New England Revolution

4 takeaways from the Revolution’s 4-0 win over Montreal

Dylan Borrero's well-placed curling goal highlighted a dominant win for New England.

Revolution Borrero Blessing
Latif Blessing and Dylan Borrero celebrate Borrero's goal in the Revolution's win over Montreal. AP Photo/Mark Stockwell

The Revolution cruised to an easy 4-0 win over a backpedaling CF Montreal at Gillette Stadium on Saturday night. It was a confident performance from New England in a game in which they were rarely challenged.

Dylan Borrero opened the scoring for the Revolution in the 21st minute with one of the best goals of the season, curling his shot into the upper far corner of the net. Carles Gil doubled the lead from the penalty spot just before halftime.

In the second half, Bobby Wood pounced on a loose ball, patiently maneuvering his way into position before applying the finish for a third goal, and Giacomo Vrioni — on for Wood as a substitute — combined an impressive individual run with a quality finish for his first goal of 2023.


Here are a few takeaways:

Borrero, Blessing, and Polster return to the starting lineup

Due to both injuries and the international call-ups, Bruce Arena’s lineup was forced to change over the past several weeks.

But with Borrero, Latif Blessing, and Matt Polster all back in the Starting XI, Arena was able to shift towards a 4-3-3 (as opposed to the variations of 4-4-2 used against D.C United and New York City FC).

Gustavo Bou and Borrero played on either side of Wood, with Polster and Blessing combining with Gil in midfield. Given Montreal’s commitment to a three-back system, New England’s shift to a more aggressive setup meant that Borrero and Bou found space.

Though Montreal tried to press the Revolution midfield for a large portion of the first half, the visitors were unable to consistently generate chances on offense (creating essentially their best opportunity in the opening minute, with little after that).

In possession for most of the game, and playing a system that allowed for their best players to frequently get on the ball in the final third, the Revolution established a lead on Borrero’s brilliant opener and never looked back.

Set piece routines pay off

Set pieces were an area of strength for the Revolution on Saturday, reversing a mini-trend from early in the season (when defending set pieces has proven difficult at times).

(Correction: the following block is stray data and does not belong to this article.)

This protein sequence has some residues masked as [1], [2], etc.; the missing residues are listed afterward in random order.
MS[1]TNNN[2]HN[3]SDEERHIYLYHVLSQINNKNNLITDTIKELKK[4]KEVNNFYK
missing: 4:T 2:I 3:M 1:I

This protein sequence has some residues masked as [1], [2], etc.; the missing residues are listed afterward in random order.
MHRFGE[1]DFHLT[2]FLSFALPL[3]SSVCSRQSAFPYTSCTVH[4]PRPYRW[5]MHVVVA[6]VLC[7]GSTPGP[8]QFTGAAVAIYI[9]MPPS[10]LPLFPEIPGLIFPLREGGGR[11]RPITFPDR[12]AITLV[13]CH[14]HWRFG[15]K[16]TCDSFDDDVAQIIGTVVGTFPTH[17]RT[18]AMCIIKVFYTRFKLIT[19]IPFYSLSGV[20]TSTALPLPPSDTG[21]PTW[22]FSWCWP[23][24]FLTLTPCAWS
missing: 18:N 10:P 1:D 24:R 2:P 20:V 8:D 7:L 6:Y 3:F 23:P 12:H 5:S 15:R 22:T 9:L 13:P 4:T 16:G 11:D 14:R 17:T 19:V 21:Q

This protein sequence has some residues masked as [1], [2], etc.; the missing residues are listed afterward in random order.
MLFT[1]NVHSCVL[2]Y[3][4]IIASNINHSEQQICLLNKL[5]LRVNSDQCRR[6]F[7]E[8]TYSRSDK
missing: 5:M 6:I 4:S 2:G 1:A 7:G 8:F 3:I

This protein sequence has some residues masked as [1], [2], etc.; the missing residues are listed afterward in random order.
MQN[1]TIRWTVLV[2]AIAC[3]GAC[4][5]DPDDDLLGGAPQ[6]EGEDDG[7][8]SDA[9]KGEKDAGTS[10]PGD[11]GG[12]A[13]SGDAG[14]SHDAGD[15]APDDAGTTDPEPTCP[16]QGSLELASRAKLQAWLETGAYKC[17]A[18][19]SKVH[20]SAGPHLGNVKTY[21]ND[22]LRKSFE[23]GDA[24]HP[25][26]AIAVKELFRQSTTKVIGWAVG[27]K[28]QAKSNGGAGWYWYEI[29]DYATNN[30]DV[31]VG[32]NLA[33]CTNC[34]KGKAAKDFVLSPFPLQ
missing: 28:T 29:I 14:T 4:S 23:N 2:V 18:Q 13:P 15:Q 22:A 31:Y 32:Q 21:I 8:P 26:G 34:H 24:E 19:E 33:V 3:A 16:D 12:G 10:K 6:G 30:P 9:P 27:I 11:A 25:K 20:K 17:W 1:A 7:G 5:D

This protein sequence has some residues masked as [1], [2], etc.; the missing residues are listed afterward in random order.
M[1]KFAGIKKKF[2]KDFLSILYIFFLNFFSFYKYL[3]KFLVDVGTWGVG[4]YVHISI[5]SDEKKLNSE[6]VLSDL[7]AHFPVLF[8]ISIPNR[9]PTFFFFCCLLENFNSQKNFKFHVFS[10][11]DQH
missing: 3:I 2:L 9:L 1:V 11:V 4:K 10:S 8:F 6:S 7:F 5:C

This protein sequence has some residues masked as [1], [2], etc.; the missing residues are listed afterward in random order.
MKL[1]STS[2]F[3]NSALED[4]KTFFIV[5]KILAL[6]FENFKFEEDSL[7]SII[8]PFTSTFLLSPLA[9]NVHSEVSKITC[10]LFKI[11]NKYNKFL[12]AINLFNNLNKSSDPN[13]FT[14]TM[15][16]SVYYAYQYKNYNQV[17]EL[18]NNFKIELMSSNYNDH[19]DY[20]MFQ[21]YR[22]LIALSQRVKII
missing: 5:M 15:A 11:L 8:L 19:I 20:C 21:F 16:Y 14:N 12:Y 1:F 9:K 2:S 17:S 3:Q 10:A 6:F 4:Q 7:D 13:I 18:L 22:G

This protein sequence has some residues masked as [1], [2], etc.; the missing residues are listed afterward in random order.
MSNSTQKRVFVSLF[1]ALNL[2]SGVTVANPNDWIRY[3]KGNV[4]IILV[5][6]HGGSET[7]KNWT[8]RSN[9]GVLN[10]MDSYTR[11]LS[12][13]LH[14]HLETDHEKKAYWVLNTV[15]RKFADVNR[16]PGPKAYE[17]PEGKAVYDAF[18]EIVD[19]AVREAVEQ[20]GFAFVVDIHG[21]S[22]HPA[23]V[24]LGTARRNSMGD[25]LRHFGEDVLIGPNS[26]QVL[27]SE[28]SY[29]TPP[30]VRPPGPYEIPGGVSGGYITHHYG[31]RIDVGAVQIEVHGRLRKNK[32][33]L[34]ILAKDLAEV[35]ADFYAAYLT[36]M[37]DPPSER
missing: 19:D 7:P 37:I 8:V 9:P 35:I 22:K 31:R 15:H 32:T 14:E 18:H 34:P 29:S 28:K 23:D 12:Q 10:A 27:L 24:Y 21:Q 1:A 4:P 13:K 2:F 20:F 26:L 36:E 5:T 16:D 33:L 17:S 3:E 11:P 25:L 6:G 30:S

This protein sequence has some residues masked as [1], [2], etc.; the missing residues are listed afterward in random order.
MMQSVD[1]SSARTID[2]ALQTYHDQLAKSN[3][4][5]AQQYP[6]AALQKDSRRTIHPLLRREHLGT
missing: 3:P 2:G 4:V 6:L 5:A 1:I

Whether it was a particular emphasis or just good player awareness from the likes of Gil and Bou, New England worked a variety of quick and clever routines.

After creating a few early openings (including a deflected Dave Romney header that eventually hit against the post), it was a short corner that put Borrero in position to hit his highlight strike. Bou and Gil combined before the Argentine slid the ball to his fellow South American, who netted his second goal of the year.

Latif Blessing once again showed what he can do

After missing the last two weeks with an injury, the 26-year-old Blessing jumped right back into the lineup with characteristic energy.

Playing effectively alongside Polster in center midfield, Blessing again showed an impressive ability to be as active defensively as he was when New England had possession.

The highlight of these combined efforts happened at the end of the first half, when he jumped in to reclaim possession at the top of the Montreal box. Surging toward goal, he found Wood with a pass to the forward’s feet (and his ensuing shot drew the penalty kick after it struck Gabriele Corbo’s hand).

Giacomo Vrioni gets his goal

With the scoreline at 3-0 by the time he came into the game, Vrioni wasn’t exactly playing critical minutes, but it was yet another opportunity for the Albanian international player.


Clearly set behind Wood and Bou in New England’s current depth chart at forward (which also includes Jozy Altidore and Justin Rennicks), Vrioni needed to find the net.

In the end, what he accomplished was inconsequential regarding the actual outcome of the game (which, by that point, was long since decided). Yet Vrioni’s turn-and-run followed by an emphatic finish in the 86th minute showed two things.

First, it was a display of Vrioni’s potential. He took the ball down from Djordje Petrović’s goal kick with skill, settling it off his shoulder and immediately sprinting towards goal. When an errant touch appeared to take him wide, he unleashed a powerful shot beyond the reach of Montreal goalkeeper Jonathan Sirois. It was a goal that exemplified the talent New England saw in Vrioni before signing him from Juventus a year ago.

Second, it was a timely reminder that, when everyone’s healthy, New England possesses a plethora of capable strikers. Wood has been the early-season starter — and certainly did little to hurt his place in the team by scoring — but Vrioni helped his case to get another chance soon.


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